“So you just graduated from college, right?” That’s what my ex-boyfriend said to me, at age 31, when I told him I decided to teach English abroad. No I wasn’t a recent post-graduate, as he well knew, but I was someone who was never really satisfied with the idea of only working and living in my own country. I spent my twenties assuming this desire would just whither away one day, but funny enough, it didn’t. Which is why I finally decided to teach abroad in my 30s. Here are some reasons I finally decided to do it:
None of My Previous Jobs Were a Good Fit
I worked as an administrative assistant, a copywriter, and did various jobs in the film industry. I whole-heartedly disliked working as a copywriter and administrative assistant, and while I enjoyed working in the film industry I resisted getting involved in it further because of the terrible hours and pay. While I wasn’t crazy about teaching English at first, especially because I had a rather crappy experience teaching English in Japan when I was 20, I had to admit that it was nothing like my previous jobs. It was so different in fact that I thought it was worth trying out. They say crazy people are the ones who do the same shit over and over again and expect the same results, so this seemed like a good bet.
I Was Waiting for the Day I’d Become an Entrepreneur and It Didn’t Happen
I’m not saying I’ll never be an entrepreneur, but you really need to know what you want to do to be one, and I just didn’t. I brainstormed so many ideas, but I wasn’t being honest with myself about what I really wanted. I kept trying to fit my interests into little marketable boxes which eventually lead me to give up on the whole thing entirely – because when you’re more concerned about how to brand yourself than in actually making something, you have a problem. This all being said, there are many people who simply don’t want to be entrepreneurs or freelancers. They want a stable income with the chance to travel. Teaching abroad offers that.
I Wanted to Be More Than a Tourist
In 2014, I did a four month tour through Europe. The whole time I kept wondering what it was like to live in the places I was visiting. I kept comparing my trips to major European cities to the day trips I would take to different places near my home in Philadelphia. Those casual short trips were always more fun than those well-planned out international excursions where we would plan our trips as if we’d never come back again. I like the lack of pressure that comes with shorter trips, and I loved the idea of settling into another country and taking shorter trips to really explore the region and its food.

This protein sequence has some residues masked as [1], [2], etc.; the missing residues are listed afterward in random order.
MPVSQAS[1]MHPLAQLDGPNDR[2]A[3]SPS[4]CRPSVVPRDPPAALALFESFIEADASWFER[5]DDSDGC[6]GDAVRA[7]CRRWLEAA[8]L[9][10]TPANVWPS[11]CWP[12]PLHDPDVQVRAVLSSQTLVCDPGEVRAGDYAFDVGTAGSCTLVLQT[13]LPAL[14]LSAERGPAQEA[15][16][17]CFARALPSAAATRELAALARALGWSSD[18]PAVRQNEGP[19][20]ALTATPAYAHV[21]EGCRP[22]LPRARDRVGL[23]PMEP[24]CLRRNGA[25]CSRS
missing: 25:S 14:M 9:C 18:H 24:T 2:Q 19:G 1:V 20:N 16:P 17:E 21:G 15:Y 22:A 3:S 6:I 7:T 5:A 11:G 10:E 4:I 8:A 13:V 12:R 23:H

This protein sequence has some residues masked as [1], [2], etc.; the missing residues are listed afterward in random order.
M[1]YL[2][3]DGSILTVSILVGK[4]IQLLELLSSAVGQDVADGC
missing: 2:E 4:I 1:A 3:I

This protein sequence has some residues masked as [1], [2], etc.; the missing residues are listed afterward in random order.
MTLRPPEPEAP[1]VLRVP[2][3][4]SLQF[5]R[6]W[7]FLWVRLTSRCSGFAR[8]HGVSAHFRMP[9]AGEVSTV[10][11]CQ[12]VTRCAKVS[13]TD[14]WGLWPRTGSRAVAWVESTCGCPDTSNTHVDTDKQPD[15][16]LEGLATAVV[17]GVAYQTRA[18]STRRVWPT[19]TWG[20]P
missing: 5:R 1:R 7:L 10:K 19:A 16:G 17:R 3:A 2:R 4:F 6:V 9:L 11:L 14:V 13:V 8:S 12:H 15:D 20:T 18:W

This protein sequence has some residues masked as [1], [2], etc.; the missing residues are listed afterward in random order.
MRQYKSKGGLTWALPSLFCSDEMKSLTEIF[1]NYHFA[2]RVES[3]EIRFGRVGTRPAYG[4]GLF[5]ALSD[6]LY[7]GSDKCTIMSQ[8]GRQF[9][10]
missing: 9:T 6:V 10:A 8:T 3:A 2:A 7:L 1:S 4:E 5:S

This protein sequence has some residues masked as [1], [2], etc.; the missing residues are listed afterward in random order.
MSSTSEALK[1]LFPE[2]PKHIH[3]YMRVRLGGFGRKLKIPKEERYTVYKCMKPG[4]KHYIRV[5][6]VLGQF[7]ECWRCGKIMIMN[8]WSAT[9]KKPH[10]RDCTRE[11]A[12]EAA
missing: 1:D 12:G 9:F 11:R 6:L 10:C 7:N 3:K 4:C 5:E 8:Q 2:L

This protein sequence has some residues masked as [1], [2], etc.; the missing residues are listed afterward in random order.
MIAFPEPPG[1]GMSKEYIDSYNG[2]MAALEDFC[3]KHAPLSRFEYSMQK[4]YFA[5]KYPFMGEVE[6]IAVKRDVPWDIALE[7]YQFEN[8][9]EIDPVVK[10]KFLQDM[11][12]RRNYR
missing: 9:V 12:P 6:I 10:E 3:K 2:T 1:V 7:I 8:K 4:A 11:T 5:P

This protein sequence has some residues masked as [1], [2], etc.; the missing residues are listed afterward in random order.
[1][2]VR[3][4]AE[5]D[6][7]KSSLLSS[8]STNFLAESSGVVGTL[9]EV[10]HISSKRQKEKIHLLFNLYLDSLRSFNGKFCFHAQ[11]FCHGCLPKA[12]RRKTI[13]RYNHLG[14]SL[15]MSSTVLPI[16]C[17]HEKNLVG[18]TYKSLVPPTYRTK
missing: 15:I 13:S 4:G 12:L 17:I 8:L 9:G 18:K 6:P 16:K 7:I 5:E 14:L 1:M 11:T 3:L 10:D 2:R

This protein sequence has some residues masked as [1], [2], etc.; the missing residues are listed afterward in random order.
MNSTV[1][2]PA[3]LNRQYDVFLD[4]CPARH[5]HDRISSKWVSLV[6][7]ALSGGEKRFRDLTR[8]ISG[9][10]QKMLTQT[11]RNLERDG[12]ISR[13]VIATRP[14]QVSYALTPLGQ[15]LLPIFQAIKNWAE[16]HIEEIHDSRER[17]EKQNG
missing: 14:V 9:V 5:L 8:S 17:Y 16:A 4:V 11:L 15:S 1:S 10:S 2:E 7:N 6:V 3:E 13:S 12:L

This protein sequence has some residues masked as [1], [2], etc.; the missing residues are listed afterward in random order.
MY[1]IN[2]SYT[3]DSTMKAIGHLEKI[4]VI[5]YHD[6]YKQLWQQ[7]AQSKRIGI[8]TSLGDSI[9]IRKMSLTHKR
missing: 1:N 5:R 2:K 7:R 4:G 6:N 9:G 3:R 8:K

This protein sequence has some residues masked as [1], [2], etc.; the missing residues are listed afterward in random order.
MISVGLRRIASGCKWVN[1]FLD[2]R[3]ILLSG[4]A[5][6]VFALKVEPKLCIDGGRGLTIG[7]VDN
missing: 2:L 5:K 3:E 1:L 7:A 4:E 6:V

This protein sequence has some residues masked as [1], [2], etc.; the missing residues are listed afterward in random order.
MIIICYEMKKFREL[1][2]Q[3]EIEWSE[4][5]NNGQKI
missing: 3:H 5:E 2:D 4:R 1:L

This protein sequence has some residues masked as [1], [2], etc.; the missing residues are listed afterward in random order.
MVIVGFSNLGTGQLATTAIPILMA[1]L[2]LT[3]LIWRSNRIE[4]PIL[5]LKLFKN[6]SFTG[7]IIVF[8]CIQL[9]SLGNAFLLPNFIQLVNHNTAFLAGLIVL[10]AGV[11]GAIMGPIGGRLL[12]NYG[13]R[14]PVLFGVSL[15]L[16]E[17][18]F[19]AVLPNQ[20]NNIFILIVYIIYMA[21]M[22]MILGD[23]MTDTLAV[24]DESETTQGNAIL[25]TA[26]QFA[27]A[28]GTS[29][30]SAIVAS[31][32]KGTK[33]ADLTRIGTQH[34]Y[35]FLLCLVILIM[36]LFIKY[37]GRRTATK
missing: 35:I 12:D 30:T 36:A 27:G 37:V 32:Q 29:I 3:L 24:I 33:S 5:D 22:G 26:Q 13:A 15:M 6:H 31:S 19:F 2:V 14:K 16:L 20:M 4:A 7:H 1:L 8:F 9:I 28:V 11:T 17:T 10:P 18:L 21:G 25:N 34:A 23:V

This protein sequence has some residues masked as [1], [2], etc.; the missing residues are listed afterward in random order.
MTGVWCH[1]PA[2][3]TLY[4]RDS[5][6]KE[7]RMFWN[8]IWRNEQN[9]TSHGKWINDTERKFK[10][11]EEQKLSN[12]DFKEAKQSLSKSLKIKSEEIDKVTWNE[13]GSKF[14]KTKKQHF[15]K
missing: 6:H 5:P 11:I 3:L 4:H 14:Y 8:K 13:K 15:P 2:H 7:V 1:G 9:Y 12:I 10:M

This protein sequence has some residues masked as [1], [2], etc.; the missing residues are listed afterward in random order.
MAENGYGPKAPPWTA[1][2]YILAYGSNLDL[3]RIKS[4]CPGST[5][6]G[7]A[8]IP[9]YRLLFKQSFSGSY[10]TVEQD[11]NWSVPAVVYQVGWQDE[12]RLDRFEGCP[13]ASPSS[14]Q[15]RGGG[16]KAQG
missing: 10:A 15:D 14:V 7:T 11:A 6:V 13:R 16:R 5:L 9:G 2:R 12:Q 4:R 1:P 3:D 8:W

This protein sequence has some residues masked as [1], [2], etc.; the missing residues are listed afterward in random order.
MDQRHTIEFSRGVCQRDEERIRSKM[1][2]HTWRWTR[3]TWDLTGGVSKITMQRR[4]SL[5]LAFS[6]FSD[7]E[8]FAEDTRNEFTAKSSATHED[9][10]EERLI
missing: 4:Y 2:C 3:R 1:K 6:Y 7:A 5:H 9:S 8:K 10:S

I Wanted to Focus on What I Was Good At.
I feel like I spent my whole twenties being butt hurt about what I wasn’t good at. In my 30s, I was reminded of the fact that I’m damn good at learning other languages. In fact, I have a photographic memory. One day I finally realized that other people toil away at languages, constantly wishing they had the skills that I was born with, and here I was not using them. That’s like you being really good at marketing and not promoting your shit, while I hustle to get people to remember I exist. If you have bag of tricks, use it.
Doing Something Was Better Than Nothing
After a brief stint trying to become location independent as a copywriter only to realize that I didn’t care where I was in the world as long as I never had to write copy again, I felt pretty defeated and directionless. I desperately wanted to move my life in a new direction, and just thinking about what to do wasn’t working anymore. I just needed to do something, no matter how crazy it was. So I moved to Shanghai.
I Realized I’m More Lifestyle Oriented Than I Am Career Oriented
Back in my twenties, I used to make choices entirely based on the career I wanted. To be honest, I was kinda miserable in many ways. Sure, I did a lot of cool shit, but the highs that that cool shit brought didn’t last very long. I wasn’t able to enjoy my daily life because I was so insistent on being uncomfortable. I thought life had to be hard, I thought I had to work on my projects every single day even if they didn’t seem to work. I had this idea that life was a struggle and if you didn’t acknowledge that then you were just lazy and going nowhere. By the time I hit my late twenties, this theory started to seem kinda lame. I wanted to smell the roses and shit. This is what ultimately lead me to leave NYC in 2014 and travel throughout Europe, and later it inspired me to travel to China to teach English. I wanted my day-to-day life to be exciting. I thought maybe it’d be a good idea to enjoy my time on Earth. Funny enough, I found a career I liked in the process.
So that’s what lead me to teach ESL abroad in my 30s. Are you thinking of teaching abroad now too? If so, feel free to ask me any questions.